Posted April 3, 2007
Trust, in government as elsewhere,
fast to lose and slow to regain
By Mark Pattison
Catholic News Service
WASHINGTON (CNS) -- When Billy Joel scored a Top Ten pop hit in 1986 with the song "A Matter of Trust," he was singing about a romantic relationship, even if it dealt with "a constant battle for the ultimate state of control."
But trust has proven time and again to be a precious commodity. Once squandered it is hard to regain.
The U.S. bishops know that confidence can be lost. After the clergy sex abuse scandals broke five years ago, polls measured sharp decreases in confidence. LeMoyne College's annual Contemporary Catholic Trends poll of Catholics had measured the bishops' approval ratings at 83 percent in fall 2001. The following spring, after the scandal surfaced, it had dropped 15 points to 68 percent. It would dip to 59 percent the following year before the slide was halted.
The latest poll, to be released in April, will show the bishops with 70 percent approval ratings, according to Matt Loveland, an associate sociology professor who is the principal investigator for the survey.
Now, it's the federal government's turn. Attorney General Alberto O. Gonzales Jr. and the White House have been the focus of questions over political motivations behind the firing of eight U.S. attorneys. The Iraq War has been a source of contention among Americans since it started four years ago. The revelations of indifferent care, lousy living conditions and military red tape facing wounded veterans at Walter Reed Army Medical Center in Washington brought a fresh dose of distrust.
The last poll to report higher approval than disapproval ratings for President George W. Bush was a 50-47 advantage among registered voters in a December 2005 Diageo/Hotline poll. The last time Bush's disapproval rating was less than 10 percentage points more than his approval rating was a 48-43 deficit last September in a Cook/RT Strategies survey of registered voters. The first time Bush's approval rating dipped below 30 percent was a 28 percent rating in a CBS poll in January; 64 percent -- more than twice as many -- disapproved of his job performance.
The Gallup Poll has tracked Bush's approval ratings, from a high of 90 percent less than two weeks after the terror strikes of Sept. 11, 2001, to a low of 31 percent last May; its March 23-25 poll had Bush at 34 percent.
Of the five presidents in the past 50 years who were re-elected to a second term, Bush -- in Gallup's surveys -- ranks below Bill Clinton, Ronald Reagan and Dwight Eisenhower at the same point in their presidencies, and above only Richard Nixon.
When one part of the government is faring badly, it's usually reflected in the chief executive's approval ratings, said John Zogby, president of the Zogby International polling firm.
"He's the lightning rod, he's the symbol," Zogby said. "When things are going well, the guy at the top gets all the credit. When things are going badly, he gets all the blame."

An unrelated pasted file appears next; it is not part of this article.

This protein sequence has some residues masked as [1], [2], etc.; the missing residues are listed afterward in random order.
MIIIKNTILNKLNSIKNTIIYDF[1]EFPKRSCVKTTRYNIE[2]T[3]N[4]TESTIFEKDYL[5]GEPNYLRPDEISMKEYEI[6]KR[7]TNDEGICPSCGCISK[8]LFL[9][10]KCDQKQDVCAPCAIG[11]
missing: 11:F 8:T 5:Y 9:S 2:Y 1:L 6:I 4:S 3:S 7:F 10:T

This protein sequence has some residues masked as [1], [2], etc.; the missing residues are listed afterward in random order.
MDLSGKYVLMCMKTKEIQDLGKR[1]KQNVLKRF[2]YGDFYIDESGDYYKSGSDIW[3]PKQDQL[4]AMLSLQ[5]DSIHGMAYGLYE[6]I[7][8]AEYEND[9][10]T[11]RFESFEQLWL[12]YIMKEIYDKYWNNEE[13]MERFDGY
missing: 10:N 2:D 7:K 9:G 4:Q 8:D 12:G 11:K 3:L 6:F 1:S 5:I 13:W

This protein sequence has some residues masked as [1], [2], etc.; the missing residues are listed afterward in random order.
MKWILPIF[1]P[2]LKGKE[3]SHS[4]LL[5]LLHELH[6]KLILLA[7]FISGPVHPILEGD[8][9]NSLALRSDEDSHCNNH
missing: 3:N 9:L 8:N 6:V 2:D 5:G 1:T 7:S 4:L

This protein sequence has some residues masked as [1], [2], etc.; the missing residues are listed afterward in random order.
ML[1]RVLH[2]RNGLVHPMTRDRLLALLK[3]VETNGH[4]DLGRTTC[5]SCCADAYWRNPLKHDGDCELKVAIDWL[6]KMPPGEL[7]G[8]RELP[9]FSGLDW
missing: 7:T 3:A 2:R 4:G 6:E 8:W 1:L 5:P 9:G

Zogby affirmed that trust and voter confidence are hard to regain once lost. He recalled telling the Houston Chronicle daily newspaper two years ago, when Bush's approval ratings slid under 50 percent: "It's kind of like virginity. It's tough to get it back once you've lost it."
An associate political science professor at Marquette University in Milwaukee, John McAdams describes a "dribble-down" effect from political leaders to the rest of government.
"If there are economic hard times, that would matter," McAdams said, although the relative good times of the current economy aren't boosting confidence in Bush. McAdams attributed Bush's low numbers to "the fact we're still in Iraq -- it has a negative impact."
Other issues may be more salient to political observers, but "Joe Six-Pack and Janey Wal-Mart, who aren't attentive, don't particularly care that Bush fired eight U.S. attorneys," he added. "They're cynical, and think that everything is political."
"I feel people trust government, but they just don't trust the Bush administration," said Lelia Roeckell, an associate professor in the history and political science department at Molloy College in Rockville Centre, N.Y.
"People's confidence in government depends on the personality of the politician," Roeckell added. People can be very cynical about the government but they can love a politician. There's that dynamic as well."
The dynamic plays itself out in the Catholic Church as well, Loveland said: "A lot of what people think of leadership depends on local leadership. People are always much happier with their parish priest than with the (U.S.) conference of bishops."
Roeckell believes Bush's polling numbers won't go up before he leaves office because U.S. troops will still be in Iraq then. Even so, according to Zogby, there's reason for hope.
"This system builds into it new elections, so there will be a new president," he said. "There are plenty of opportunities for renewal."